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AB0259 Anti-Carbamylated Protein (ANTI-CARP) Antibodies Are Present in the Sera of Individuals at Different Stages of the Inflammatory Arthritis Continuum
  1. L. Hunt1,
  2. M. Verheul2,
  3. J.L. Nam1,
  4. L. Trouw2,
  5. M. Fechtenbaum1,
  6. C. Rakieh1,
  7. E.M. Hensor1,
  8. R. Toes2,
  9. M.H. Buch1,
  10. P. Emery1
  1. 1Leeds Institute of Rheumatic & Musculoskeletal Medicine & The NIHR Leeds Musculoskeletal Biomedical Research Unit, LTHT, Leeds, United Kingdom
  2. 2Rheumatology, Leiden University Medical Center, Leiden, Netherlands

Abstract

Background In inflammatory arthritis (IA) the spectrum varies from individuals “at-risk” to the full rheumatoid arthritis phenotype. ACPA are highly specific for RA and associated with severe progression. Recently, anti-carbamylated protein (anti-CarP) antibodies have been identified in the sera of individuals with RA and prior to diagnosis, predicting a risk of persistence and possibly a more severe disease course [1,2].

Objectives To assess the presence of anti-CarP antibodies at different stages of the IA continuum; to establish association with other antibodies; to evaluate its role in diagnosis and association with disease progression.

Methods 647 individuals were assayed for anti-CarP. This included individuals who were ACPA positive with arthralgia but no clinical synovitis, individuals with IA signs and/or symptoms, newly diagnosed RA (2010 ACR/EULAR criteria) and an established disease cohort. Anti-CarP antibodies of the IgG isotype were detected using carbamylated fetal calf serum (Ca-FCS) as the capture antigen as described before [1]. A reference range for anti-CarP positivity was determined using 205 healthy Dutch blood donors. ACPA status was determined using cyclic citrullinated-peptide 2 (CCP2) commercial assays and recommended cut offs. The anti-CarP-assay was performed by investigators not aware of the diagnosis.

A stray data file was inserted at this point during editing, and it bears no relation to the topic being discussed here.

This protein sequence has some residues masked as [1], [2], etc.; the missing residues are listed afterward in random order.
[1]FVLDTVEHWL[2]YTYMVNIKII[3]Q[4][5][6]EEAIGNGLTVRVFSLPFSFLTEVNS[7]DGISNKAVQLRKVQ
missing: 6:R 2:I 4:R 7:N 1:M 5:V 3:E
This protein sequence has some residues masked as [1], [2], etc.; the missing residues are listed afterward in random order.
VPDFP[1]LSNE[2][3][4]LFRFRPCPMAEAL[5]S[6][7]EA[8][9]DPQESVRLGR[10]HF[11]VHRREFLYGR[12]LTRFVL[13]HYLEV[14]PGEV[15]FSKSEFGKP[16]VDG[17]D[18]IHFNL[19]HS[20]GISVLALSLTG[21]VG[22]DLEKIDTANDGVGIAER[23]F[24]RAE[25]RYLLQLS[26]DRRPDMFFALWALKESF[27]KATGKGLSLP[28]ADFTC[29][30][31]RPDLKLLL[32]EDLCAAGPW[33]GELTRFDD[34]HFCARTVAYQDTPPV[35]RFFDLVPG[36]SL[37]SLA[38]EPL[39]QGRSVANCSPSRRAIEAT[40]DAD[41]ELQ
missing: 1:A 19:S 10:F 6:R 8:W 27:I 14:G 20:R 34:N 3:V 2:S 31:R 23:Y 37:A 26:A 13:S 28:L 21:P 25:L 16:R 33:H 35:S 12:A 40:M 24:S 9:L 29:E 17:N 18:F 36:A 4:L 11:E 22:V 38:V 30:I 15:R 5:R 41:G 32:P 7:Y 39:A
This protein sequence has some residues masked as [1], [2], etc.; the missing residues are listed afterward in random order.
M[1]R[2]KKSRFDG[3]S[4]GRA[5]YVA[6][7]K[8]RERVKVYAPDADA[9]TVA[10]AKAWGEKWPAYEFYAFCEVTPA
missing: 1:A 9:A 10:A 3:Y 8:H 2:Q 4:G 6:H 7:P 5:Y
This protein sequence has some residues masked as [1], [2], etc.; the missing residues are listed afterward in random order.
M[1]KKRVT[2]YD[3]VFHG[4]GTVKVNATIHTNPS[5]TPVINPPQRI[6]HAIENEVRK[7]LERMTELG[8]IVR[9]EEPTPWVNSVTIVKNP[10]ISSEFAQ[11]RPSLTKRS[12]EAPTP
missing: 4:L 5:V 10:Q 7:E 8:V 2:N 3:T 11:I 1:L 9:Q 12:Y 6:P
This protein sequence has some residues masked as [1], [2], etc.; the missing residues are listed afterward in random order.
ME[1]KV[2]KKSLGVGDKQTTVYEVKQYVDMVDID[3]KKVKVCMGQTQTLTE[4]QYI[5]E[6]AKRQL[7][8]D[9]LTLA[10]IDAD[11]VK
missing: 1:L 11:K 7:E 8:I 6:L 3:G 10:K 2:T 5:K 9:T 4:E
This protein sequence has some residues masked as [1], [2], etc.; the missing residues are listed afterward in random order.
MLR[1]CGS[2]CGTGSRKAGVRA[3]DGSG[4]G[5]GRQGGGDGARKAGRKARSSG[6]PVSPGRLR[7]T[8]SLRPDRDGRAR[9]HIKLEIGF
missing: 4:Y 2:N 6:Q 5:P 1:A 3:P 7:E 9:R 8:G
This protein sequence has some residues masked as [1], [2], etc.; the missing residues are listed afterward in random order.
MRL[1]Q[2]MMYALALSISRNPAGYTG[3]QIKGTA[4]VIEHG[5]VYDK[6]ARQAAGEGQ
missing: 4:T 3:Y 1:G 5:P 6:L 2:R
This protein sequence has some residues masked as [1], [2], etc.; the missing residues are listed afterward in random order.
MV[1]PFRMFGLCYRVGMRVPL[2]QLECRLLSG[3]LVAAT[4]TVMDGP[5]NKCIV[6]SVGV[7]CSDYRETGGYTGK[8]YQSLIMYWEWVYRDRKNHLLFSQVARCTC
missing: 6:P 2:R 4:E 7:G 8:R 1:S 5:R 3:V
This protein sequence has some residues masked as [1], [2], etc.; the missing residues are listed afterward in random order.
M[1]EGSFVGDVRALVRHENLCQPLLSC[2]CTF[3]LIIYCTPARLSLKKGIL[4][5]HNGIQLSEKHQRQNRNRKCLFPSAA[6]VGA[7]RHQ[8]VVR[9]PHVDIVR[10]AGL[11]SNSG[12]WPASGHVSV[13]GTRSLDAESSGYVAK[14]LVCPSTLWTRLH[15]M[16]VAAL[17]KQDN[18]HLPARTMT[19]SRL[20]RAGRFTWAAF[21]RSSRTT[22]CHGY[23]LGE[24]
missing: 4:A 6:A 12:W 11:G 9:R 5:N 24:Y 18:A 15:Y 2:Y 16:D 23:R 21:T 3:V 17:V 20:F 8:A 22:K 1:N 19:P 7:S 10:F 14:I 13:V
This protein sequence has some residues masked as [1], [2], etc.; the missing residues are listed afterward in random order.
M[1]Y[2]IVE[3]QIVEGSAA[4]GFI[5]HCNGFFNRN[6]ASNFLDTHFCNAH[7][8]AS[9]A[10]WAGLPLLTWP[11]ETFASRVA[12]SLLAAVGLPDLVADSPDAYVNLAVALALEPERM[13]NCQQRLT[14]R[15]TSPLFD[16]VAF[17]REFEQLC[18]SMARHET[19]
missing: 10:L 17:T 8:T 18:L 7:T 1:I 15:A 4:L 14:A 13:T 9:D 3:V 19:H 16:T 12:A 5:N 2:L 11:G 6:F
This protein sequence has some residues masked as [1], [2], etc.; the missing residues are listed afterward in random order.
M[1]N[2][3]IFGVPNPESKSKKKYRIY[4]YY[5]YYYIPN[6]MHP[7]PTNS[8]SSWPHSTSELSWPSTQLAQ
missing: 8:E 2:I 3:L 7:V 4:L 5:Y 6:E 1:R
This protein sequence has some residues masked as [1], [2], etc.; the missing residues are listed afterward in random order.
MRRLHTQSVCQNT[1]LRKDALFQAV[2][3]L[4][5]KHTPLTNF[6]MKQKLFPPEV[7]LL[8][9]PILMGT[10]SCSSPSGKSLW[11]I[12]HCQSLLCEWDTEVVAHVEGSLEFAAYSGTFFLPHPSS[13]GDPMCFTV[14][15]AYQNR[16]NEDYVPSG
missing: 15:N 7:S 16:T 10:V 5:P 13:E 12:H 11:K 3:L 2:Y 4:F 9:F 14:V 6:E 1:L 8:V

Results Table 1 details Anti-CarP positivity in the 4 groups: ACPA+ arthralgia, IA symptoms, new RA and established RA; and in the latter 3 groups, Anti-CarP rates in the ACPA negative subgroups. Anti-CarP antibodies were observed in both anti-CCP positive and anti-CCP negative patients.

Table 1.

% Anti-CarP positivity

In the ACPA+ arthralgia group, 54 (43.9%) subjects progressed to clinical inflammatory arthritis during follow-up (range 5-61months) of whom 29 (53.7%) were anti-CarP positive. 48/123 individuals had CCP titre >3x limit of normal; all but one was anti-CarP positive. On a univariable basis Anti-CarP positivity was weakly associated with progression at 12 months and progression (ever).

Conclusions Anti-CarP is present in patients at different stages of the IA continuum at variable proportions. In a proportion of ACPA negative individuals it may offer an additional marker for persistent disease. Correlation with disease activity will determine the clinical utility of this test in an inflammatory arthritis clinic.

References

  1. Shi J, Knevel R, Suwannalai P, van der Linden MP, Janssen GM, van Veelen PA, et al. Autoantibodies recognizing carbamylated proteins are present in sera of patients with rheumatoid arthritis and predict joint damage. Proceedings of the National Academy of Sciences of the United States of America. 2011 Oct 18; 108(42):17372-17377.

  2. Shi J, van de Stadt LA, Levarht EW, Huizinga TW, Hamann D, van Schaardenburg D, et al. Anti-carbamylated protein (anti-CarP) antibodies precede the onset of rheumatoid arthritis. Annals of the rheumatic diseases. 2013 Dec 13.

Disclosure of Interest None declared

DOI 10.1136/annrheumdis-2014-eular.2577

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